KAMLOOPS - A candidate in the upcoming Kamloops byelection is already finding himself in a bit of a tête-à-tête with a provincial government body.
Being an air ambulance paramedic himself, it isn't surprising Todd McLeod feels he has some extra insight around the issue of emergency medical care in Kamloops. He says the city is woefully understaffed when it comes to paramedics as it only has four ground ambulances in operation. Though he hasn't earned any votes yet, he has already reached out to the province about the matter.
He says after writing a letter to B.C. Health Minister Adrian Dix about the issue he had a meeting with the Chief Transformation Officer for B.C. Emergency Health Services Nanci Kotani. McLeod claims that during that meeting he was promised Kamloops will be getting more support.
"She is saying, and I'm going to hold her to this, that they are going to put two extra full-time ambulances into Kamloops," he says. "I worked very hard on this and I feel this is fantastic news that will directly bring in 16 new full-time jobs."
However, Emergency Health Services is saying that is not the case. In a statement from the government body regarding McLeod's claim he has been promised more ambulances we are told it is unkown at this point which communities will be getting how many more ambulances and when.
"In March 2017 as part of a multi-million dollar funding announcement by the previous government, additional resources for the Interior were referenced," says Communications Officer Alex Dabrowski in a statement. "As the provincial budget still needs to be passed, and the new government has yet to share its priorities, the exact number of and timing for when additional resources will be deployed have not been finalized."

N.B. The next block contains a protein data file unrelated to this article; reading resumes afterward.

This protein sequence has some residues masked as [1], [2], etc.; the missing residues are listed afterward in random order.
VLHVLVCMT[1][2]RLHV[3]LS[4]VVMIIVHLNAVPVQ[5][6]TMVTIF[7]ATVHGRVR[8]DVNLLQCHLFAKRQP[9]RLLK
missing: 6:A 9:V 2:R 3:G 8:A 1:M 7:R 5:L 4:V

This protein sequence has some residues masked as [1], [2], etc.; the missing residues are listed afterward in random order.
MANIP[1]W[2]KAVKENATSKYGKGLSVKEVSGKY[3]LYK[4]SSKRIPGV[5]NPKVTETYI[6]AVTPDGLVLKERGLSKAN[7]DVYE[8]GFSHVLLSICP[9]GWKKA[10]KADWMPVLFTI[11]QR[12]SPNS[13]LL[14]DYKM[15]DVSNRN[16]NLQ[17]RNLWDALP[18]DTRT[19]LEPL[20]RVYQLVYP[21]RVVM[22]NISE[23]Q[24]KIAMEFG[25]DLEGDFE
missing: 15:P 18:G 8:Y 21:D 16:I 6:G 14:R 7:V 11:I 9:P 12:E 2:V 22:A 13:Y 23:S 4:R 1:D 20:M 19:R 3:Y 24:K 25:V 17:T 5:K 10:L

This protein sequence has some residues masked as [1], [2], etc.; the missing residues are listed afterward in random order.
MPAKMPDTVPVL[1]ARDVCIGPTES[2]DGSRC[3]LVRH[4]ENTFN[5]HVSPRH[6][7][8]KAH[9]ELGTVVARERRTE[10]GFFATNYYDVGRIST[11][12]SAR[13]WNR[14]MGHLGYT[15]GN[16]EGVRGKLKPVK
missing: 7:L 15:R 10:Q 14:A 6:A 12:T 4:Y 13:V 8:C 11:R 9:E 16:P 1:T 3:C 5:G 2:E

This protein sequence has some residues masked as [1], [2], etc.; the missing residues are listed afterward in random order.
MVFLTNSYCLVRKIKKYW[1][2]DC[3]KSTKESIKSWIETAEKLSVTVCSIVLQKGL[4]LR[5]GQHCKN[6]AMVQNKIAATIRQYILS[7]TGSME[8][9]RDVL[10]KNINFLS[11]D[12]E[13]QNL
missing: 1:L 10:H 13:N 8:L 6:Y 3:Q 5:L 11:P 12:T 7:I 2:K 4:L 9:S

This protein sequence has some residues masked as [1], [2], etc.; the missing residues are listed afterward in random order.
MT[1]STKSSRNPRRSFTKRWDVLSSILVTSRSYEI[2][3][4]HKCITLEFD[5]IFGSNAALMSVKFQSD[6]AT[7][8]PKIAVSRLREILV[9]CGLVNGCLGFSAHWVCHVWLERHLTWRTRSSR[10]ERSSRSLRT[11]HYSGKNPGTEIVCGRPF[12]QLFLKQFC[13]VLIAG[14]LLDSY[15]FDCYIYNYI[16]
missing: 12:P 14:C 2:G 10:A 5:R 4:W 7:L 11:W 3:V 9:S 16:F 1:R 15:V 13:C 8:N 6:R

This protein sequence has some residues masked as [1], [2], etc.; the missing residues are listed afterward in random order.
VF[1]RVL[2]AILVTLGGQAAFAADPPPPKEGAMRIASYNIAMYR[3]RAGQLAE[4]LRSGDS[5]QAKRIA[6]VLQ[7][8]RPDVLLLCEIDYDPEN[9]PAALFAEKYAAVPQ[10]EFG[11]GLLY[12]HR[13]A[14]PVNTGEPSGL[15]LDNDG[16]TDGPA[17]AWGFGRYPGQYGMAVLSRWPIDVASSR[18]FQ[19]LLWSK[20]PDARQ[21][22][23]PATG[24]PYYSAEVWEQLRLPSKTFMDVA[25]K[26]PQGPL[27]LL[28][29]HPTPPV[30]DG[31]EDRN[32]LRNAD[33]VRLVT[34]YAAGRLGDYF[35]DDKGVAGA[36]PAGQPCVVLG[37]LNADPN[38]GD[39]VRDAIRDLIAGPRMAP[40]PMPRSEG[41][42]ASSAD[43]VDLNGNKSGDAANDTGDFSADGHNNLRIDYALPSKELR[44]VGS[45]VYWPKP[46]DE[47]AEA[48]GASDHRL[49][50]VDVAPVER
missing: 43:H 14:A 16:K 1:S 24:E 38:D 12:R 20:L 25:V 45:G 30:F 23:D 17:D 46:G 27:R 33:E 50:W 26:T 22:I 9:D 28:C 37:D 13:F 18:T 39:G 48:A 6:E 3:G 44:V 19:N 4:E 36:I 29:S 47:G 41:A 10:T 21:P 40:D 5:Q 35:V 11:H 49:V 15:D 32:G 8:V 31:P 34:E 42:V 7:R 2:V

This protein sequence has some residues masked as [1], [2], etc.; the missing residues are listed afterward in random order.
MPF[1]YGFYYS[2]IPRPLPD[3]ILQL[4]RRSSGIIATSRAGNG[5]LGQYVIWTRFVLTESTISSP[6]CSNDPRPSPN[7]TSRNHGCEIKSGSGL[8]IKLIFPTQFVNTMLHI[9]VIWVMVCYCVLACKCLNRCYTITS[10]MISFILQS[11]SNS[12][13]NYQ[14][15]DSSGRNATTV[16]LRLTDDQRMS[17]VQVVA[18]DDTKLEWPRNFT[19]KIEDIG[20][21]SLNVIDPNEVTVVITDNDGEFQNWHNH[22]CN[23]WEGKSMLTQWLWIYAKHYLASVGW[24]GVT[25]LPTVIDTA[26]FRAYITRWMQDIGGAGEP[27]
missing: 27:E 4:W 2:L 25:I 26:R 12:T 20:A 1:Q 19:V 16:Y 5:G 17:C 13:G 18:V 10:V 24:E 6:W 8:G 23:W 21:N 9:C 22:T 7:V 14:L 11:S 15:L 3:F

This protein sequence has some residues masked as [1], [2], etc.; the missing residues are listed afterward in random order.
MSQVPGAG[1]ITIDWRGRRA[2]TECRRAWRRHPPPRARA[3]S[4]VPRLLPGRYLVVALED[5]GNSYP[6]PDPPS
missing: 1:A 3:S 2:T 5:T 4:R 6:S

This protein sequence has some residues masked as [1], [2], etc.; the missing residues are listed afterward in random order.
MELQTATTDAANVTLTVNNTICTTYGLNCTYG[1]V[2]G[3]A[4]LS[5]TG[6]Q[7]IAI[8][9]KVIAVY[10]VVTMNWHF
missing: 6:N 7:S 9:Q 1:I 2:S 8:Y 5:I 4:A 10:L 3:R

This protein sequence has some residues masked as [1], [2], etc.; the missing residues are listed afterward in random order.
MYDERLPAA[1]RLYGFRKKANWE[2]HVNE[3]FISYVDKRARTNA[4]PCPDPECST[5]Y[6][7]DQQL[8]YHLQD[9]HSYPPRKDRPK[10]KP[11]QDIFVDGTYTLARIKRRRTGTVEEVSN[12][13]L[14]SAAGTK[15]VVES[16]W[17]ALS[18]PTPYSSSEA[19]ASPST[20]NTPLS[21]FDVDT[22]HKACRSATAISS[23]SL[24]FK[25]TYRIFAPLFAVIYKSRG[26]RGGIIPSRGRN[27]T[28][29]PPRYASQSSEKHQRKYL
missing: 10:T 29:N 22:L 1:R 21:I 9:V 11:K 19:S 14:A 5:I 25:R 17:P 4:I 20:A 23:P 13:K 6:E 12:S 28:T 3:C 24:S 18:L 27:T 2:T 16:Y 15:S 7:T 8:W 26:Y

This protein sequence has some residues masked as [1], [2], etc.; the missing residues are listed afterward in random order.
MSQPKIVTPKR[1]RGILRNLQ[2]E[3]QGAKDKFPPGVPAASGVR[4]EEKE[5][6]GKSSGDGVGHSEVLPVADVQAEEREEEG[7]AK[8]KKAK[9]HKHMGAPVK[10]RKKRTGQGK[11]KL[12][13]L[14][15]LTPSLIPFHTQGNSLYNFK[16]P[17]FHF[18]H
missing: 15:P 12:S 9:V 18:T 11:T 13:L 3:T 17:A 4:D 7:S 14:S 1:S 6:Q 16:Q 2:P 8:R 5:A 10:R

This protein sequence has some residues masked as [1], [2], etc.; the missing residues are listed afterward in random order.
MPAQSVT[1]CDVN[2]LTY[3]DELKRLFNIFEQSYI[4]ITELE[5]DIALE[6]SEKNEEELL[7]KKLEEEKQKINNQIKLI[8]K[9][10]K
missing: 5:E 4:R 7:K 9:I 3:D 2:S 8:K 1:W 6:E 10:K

It would appear McLeod's statements are garnering him some attention at the Emergency Health Services head office as in the initial call for a comment, a communications officer said they anticipated a call from the media about what McLeod has been saying.
The mayoral candidate says he was shocked to hear Dabrowski's statement and he insists that during a phone conversation on Aug. 2, Kotani told him point blank the ambulances would be coming in the next six months.
"It was very clear and we spoke for about half an hour and that is what she said, otherwise I wouldn't make those claims because it would be silly of me to do that," he says.
He said he agrees with the statement from Emergency Health Services that funding was announced back in March, though none of it had been allocated for a particular destination. McLeod says the purpose of his initial contact with the provincial government on this matter was to ensure that Kamloops would receive some of that funding to add ambulances.
Another initiative McLeod claims the province supports is employing Advanced Care Community Paramedics who would be able to perform diagnostics, write physician facilitated prescriptions, and obtain lab samples. However, Emergency Health Services is again not confirming or denying whether that promise was made to the mayoral hopeful.
The byelection is set for Sept. 30 and will have residents deciding between McLeod and five other candidates for mayor. There are 22 candidates trying to win one of two council seats.
For more on the 2017 byelection, go here.
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